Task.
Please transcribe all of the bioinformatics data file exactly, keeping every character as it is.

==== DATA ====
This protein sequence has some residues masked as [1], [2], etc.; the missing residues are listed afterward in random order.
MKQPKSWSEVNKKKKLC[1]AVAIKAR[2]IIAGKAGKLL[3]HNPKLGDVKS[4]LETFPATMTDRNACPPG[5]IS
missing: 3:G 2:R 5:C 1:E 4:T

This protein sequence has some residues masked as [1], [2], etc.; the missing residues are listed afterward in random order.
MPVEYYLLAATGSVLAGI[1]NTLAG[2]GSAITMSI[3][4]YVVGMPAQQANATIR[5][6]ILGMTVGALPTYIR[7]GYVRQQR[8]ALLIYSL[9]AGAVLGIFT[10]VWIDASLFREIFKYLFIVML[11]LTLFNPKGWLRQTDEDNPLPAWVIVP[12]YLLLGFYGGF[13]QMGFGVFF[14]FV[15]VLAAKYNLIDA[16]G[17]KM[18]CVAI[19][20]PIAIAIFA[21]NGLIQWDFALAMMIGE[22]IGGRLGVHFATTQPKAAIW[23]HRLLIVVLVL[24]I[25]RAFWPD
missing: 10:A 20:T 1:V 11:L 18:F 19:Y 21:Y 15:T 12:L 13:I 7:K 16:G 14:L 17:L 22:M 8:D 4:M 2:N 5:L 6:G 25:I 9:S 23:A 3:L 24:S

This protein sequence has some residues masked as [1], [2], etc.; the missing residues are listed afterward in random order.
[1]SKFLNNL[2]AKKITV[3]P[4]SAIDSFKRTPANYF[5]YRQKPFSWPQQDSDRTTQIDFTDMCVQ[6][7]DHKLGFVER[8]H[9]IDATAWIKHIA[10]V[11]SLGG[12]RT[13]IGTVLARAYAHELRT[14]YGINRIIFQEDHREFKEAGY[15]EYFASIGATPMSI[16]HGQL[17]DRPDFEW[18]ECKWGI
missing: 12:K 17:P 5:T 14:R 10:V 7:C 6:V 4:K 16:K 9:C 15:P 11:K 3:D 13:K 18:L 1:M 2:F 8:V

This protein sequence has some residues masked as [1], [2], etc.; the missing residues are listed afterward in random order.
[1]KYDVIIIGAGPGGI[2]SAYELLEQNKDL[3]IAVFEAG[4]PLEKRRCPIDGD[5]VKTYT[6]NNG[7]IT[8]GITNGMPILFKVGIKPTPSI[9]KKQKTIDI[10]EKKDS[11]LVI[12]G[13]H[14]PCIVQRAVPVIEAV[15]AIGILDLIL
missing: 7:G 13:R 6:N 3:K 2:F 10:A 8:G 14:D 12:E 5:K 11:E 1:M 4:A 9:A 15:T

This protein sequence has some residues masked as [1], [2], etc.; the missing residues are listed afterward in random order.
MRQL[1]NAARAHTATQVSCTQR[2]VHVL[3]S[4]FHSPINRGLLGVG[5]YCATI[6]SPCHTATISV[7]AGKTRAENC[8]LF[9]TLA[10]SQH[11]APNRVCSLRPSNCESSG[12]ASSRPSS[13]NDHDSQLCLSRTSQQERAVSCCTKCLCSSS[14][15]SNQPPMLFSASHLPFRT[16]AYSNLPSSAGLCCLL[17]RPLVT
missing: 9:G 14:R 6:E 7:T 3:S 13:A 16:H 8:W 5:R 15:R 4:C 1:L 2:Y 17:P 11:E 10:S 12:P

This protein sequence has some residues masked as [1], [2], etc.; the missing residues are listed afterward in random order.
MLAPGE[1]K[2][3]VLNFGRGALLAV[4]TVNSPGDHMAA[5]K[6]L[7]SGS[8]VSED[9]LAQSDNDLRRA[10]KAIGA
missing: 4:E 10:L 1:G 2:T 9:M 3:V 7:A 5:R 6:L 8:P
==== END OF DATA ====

This protein sequence has some residues masked as [1], [2], etc.; the missing residues are listed afterward in random order.
MKQPKSWSEVNKKKKLC[1]AVAIKAR[2]IIAGKAGKLL[3]HNPKLGDVKS[4]LETFPATMTDRNACPPG[5]IS
missing: 3:G 2:R 5:C 1:E 4:T

This protein sequence has some residues masked as [1], [2], etc.; the missing residues are listed afterward in random order.
MPVEYYLLAATGSVLAGI[1]NTLAG[2]GSAITMSI[3][4]YVVGMPAQQANATIR[5][6]ILGMTVGALPTYIR[7]GYVRQQR[8]ALLIYSL[9]AGAVLGIFT[10]VWIDASLFREIFKYLFIVML[11]LTLFNPKGWLRQTDEDNPLPAWVIVP[12]YLLLGFYGGF[13]QMGFGVFF[14]FV[15]VLAAKYNLIDA[16]G[17]KM[18]CVAI[19][20]PIAIAIFA[21]NGLIQWDFALAMMIGE[22]IGGRLGVHFATTQPKAAIW[23]HRLLIVVLVL[24]I[25]RAFWPD
missing: 10:A 20:T 1:V 11:L 18:F 19:Y 21:Y 15:T 12:L 13:I 7:K 16:G 14:L 17:L 22:M 8:D 4:M 2:N 5:L 6:G 25:I 9:S 23:A 3:L 24:S

This protein sequence has some residues masked as [1], [2], etc.; the missing residues are listed afterward in random order.
[1]SKFLNNL[2]AKKITV[3]P[4]SAIDSFKRTPANYF[5]YRQKPFSWPQQDSDRTTQIDFTDMCVQ[6][7]DHKLGFVER[8]H[9]IDATAWIKHIA[10]V[11]SLGG[12]RT[13]IGTVLARAYAHELRT[14]YGINRIIFQEDHREFKEAGY[15]EYFASIGATPMSI[16]HGQL[17]DRPDFEW[18]ECKWGI
missing: 12:K 17:P 5:T 14:R 10:V 7:C 6:V 4:K 16:K 9:C 15:P 11:K 3:D 13:K 18:L 1:M 2:F 8:V

This protein sequence has some residues masked as [1], [2], etc.; the missing residues are listed afterward in random order.
[1]KYDVIIIGAGPGGI[2]SAYELLEQNKDL[3]IAVFEAG[4]PLEKRRCPIDGD[5]VKTYT[6]NNG[7]IT[8]GITNGMPILFKVGIKPTPSI[9]KKQKTIDI[10]EKKDS[11]LVI[12]G[13]H[14]PCIVQRAVPVIEAV[15]AIGILDLIL
missing: 7:G 13:R 6:N 3:K 2:F 10:A 8:G 14:D 12:E 5:K 11:E 1:M 4:A 9:A 15:T

This protein sequence has some residues masked as [1], [2], etc.; the missing residues are listed afterward in random order.
MRQL[1]NAARAHTATQVSCTQR[2]VHVL[3]S[4]FHSPINRGLLGVG[5]YCATI[6]SPCHTATISV[7]AGKTRAENC[8]LF[9]TLA[10]SQH[11]APNRVCSLRPSNCESSG[12]ASSRPSS[13]NDHDSQLCLSRTSQQERAVSCCTKCLCSSS[14][15]SNQPPMLFSASHLPFRT[16]AYSNLPSSAGLCCLL[17]RPLVT
missing: 9:G 14:R 6:E 7:T 3:S 13:A 16:H 8:W 5:R 15:R 4:C 1:L 2:Y 17:P 11:E 10:S 12:P

This protein sequence has some residues masked as [1], [2], etc.; the missing residues are listed afterward in random order.
MLAPGE[1]K[2][3]VLNFGRGALLAV[4]TVNSPGDHMAA[5]K[6]L[7]SGS[8]VSED[9]LAQSDNDLRRA[10]KAIGA
missing: 4:E 10:L 1:G 2:T 9:M 3:V 7:A 5:R 6:L 8:P